I absolutely don't believe in collegiate camps as a recruiting exposure vehicle simple because only one program is going to see the PSA play. In a broad statement, it is disingenuous for collegiate volleyball programs to use recruiting potential to increase their summer camp numbers.
College volleyball coaches know within 10 minutes of watching a PSA play at a club tournament if that player can help their program; it is a yes or no litmus test. After that initial viewing, any additional time spent watching a PSA is to rank them within their program's recruiting database or to show facetime at a tourney.
Of course, there are those unique instances where a PSA gets discovered at camp, but with today's club volleyball schedule and the ability of coaches to travel or use technology, we are talking Las Vegas odds of this happening and you have spent your Las Vegas vacation money for camp!
When you are considering how to spend your summer volleyball camp allowance, please take a moment to consider the above three instances; please do not fall into the bait and switch of recruiting used to drive up camp attendance. Collegiate camps are not cheap; I know because I ran them for 15 years.
If your camp desires do not clearly reflect one or more of the above examples, you would be better served to use this camp registration fee to buy gas for unofficial visits or consider private lessons with a recommended coach.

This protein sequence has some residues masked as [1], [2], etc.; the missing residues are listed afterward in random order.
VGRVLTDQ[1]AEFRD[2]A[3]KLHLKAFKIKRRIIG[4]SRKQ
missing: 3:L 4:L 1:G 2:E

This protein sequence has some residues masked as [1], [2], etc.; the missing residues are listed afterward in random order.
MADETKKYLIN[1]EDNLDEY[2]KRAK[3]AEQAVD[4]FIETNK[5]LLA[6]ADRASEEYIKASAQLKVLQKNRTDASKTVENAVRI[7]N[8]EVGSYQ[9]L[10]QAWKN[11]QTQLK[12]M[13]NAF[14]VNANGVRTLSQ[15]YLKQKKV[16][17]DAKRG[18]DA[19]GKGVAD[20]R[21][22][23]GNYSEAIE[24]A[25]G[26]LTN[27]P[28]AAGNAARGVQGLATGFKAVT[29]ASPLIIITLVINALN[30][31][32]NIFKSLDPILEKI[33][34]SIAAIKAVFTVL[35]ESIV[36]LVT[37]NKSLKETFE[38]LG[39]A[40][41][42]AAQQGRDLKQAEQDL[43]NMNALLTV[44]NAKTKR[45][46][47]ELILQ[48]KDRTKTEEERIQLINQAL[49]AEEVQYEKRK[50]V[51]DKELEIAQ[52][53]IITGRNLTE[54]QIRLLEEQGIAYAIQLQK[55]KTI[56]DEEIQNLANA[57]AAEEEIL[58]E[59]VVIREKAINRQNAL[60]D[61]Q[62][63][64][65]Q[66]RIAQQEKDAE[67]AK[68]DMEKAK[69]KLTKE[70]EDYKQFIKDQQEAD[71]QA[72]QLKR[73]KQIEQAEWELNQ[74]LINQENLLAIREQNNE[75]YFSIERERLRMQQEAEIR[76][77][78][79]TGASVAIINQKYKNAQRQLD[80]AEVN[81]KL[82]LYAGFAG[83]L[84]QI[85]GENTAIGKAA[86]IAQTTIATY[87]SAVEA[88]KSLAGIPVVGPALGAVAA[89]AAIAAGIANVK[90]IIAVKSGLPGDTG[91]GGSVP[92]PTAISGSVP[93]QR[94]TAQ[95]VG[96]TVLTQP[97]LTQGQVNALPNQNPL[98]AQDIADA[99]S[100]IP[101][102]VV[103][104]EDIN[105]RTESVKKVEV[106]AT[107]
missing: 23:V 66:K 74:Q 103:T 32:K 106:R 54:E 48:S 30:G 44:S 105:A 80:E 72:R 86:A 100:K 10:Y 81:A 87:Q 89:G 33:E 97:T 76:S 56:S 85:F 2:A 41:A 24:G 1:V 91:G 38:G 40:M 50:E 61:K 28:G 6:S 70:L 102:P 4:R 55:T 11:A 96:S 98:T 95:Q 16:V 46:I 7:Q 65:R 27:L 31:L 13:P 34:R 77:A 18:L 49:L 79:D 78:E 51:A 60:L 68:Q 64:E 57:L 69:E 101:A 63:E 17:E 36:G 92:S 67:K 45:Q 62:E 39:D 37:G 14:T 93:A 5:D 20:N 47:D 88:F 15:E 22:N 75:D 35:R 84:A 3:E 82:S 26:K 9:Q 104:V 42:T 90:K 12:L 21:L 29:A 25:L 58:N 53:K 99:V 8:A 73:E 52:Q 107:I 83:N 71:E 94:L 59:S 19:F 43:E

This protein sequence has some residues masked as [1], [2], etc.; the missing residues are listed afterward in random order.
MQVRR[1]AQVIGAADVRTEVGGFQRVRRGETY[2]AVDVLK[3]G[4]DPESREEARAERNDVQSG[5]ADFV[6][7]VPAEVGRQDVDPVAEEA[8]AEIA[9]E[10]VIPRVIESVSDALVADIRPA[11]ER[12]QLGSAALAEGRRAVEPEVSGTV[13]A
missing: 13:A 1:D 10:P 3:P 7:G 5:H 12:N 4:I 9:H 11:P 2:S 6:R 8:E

My daughter during her recruiting process received email from several DII schools that told her if she really was interested in attending their school and play there, she would need to come to their camp.ReplyDelete
This is an unfortunate means which college coaches will use recruiting to generate camp interest. Remember that during any recruiting class, the program will rarely add more than 4 players. So, if they are sending this email out to 30 probable recruits.....do the math. Of course, there are instances where a program's recruiting budget may well limit their ability to get out to see players, and they need a camp to recruit, but remember with DII, the PSA's can participate in spring or fall team practice during an Official or Unofficial Visit.ReplyDelete
I believe for D2, PSAs can only participate in a practice if they have exhausted their high school eligibility. So if a PSA participates in a D2 practice during the fall (during HS season) it would have to be as an 'open gym" and the college coach can NOT observe. FWIW.ReplyDelete
Correct - I will make the change in my post above. I did talk to a D2 head coach friend of mine, and he said many D2 programs will hold an 'open gym' as you noted, but just happen to walk by the window or 'accidentally' leave the camera on.....ReplyDelete
My daughter went to her dream school's camp the summer after junior year. She was a recruit. She did not have fun and crossed that school off her list! It seemed like an expensive way to find out she didn't fit in but I don't regret sending her.ReplyDelete